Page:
Jason Pelishek was murdered in 2012 and his case has run cold. The Jacksonville Sheriff's Office reopened the case and are now looking at a person of interest, but his family fears they will never see justice.

Jason's body was found beaten, brutalized and possibly sexually abused on July 23, 2012 according to detectives. He was found lying between a law firm and a PODS storage unit in Downtown Jacksonville.

"There was a lot of evidence at the scene and it had been worked, but there wasn't really anything that was leading us to the killer," tells Sgt Dan Janson with the Jacksonville Sheriff's Office Cold Case Unit.

Jason was just 30 years old.

His mother remembers Jason as a brilliant child who picked up new topics with fervor.

"He was always so very intense, when he learned something he would learn it completely through and then go on to something else," Jessie McKinnon said of her oldest son.

He was into computers and programming, rollerblading, he played the flute and he was a good big brother.

At fifteen, Jason's life took a turn. He found drugs, it began with oxycontin then ecstasy and opioids. He spent time in jail for theft. Jessie says Jason wanted to get his life back on the right path, he even tried joining the Air Force. He had good test results, but with the arrest on his record, he was turned away. She says he then tried a methadone program, but things only got worse. By then he had become a shell of the son she had once known.

"He had $350 and decided to buy a bus ticket to Florida and decided to change it all," tells Jessie.

She says Jason was going cold turkey off of drugs, but he was living on the streets. He lived in Jacksonville for a year and a half. In the days before his death, JSO says he was staying at the Sulzbacher Center.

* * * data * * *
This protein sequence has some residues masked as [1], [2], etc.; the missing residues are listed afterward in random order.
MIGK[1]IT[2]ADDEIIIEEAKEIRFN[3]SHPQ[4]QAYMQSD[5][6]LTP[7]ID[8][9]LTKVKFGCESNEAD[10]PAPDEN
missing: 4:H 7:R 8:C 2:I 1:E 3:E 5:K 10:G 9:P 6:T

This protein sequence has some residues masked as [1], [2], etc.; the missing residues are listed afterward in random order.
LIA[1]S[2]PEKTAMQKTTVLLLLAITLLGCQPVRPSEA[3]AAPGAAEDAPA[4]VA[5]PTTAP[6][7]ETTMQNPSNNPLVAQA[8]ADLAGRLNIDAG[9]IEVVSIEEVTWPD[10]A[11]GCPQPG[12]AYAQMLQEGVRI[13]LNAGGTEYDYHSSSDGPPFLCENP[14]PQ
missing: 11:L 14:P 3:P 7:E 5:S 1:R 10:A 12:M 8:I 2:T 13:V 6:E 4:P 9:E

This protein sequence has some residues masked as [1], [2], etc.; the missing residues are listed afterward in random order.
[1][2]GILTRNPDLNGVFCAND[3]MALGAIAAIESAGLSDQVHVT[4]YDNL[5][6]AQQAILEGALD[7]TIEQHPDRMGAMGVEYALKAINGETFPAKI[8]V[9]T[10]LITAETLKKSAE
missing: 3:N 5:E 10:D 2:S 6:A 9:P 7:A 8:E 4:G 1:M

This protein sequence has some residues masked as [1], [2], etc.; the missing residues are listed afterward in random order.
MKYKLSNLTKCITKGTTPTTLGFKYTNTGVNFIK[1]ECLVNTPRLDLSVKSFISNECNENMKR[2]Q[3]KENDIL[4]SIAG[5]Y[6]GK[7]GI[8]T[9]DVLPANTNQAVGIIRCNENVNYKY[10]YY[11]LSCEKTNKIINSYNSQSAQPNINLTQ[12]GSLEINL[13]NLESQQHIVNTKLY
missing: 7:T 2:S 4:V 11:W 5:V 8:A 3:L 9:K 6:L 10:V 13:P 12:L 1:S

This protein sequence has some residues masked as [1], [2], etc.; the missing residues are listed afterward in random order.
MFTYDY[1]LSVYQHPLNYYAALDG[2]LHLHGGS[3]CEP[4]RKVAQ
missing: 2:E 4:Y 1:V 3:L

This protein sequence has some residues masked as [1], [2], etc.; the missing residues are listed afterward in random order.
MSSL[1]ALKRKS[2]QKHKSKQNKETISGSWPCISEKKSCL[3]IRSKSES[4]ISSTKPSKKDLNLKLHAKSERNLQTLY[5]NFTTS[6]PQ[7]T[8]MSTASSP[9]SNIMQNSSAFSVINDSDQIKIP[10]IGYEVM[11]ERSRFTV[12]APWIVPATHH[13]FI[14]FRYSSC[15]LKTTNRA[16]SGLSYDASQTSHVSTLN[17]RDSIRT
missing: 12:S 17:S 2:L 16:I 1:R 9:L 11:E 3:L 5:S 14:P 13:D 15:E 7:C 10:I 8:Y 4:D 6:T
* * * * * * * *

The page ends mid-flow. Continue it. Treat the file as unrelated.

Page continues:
The day before he died, Jessie got an ominous phone call.

"The guy that was with Jason the day before and had called me and said 'you have to get him out of here, it is dangerous here!' I don't even know who this guy was," says Jessie, still upset by the memory of that phone call.

Jessie says she told Jason to stay at the center and they would make arrangements for him to receive treatment in Wisconsin and then come get him.

The next day, Jason was dead.

In time his case was moved over to the Cold Case Unit at JSO, where Sgt Janson says more evidence was processed and they entered the case in ViCAP. It is a program that is designed to track and correlate information about violent crimes, especially murder.

"Well it just so happens that we have one that was similar. So we developed a person of interest and we are looking at this person with a close eye at this point," tells Sgt Janson.

Sgt Janson declined to give specifics on the person of interest, but says the person had ties to the Jacksonville area around the time Jason was killed and possibly committed a similar murder in another city in Florida.

As for Jessie, she says she tries to focus on the good times with Jason and is hoping that someday someone will come forward with information about who killed her son.

Sgt Janson says families should never give up hope and urges anyone with information to come forward.

"People see things that sometimes they think are insignificant and they really do hold value. They might say 'well I saw somebody walking out from behind that business, but it was 6 o'clock in the morning so it probably wasn't anything to do with it', but if you have any information that could be related to this let us decide how important or not important it is," explains Sgt Janson.

If you know anything about the murder of Jason Pelishek call JSO at 904-630-0500 or CrimeStoppers at 1-866-845-TIPS(8477) and you can remain anonymous.

For more local cold cases and a cold case database visit www.projectcoldcase.org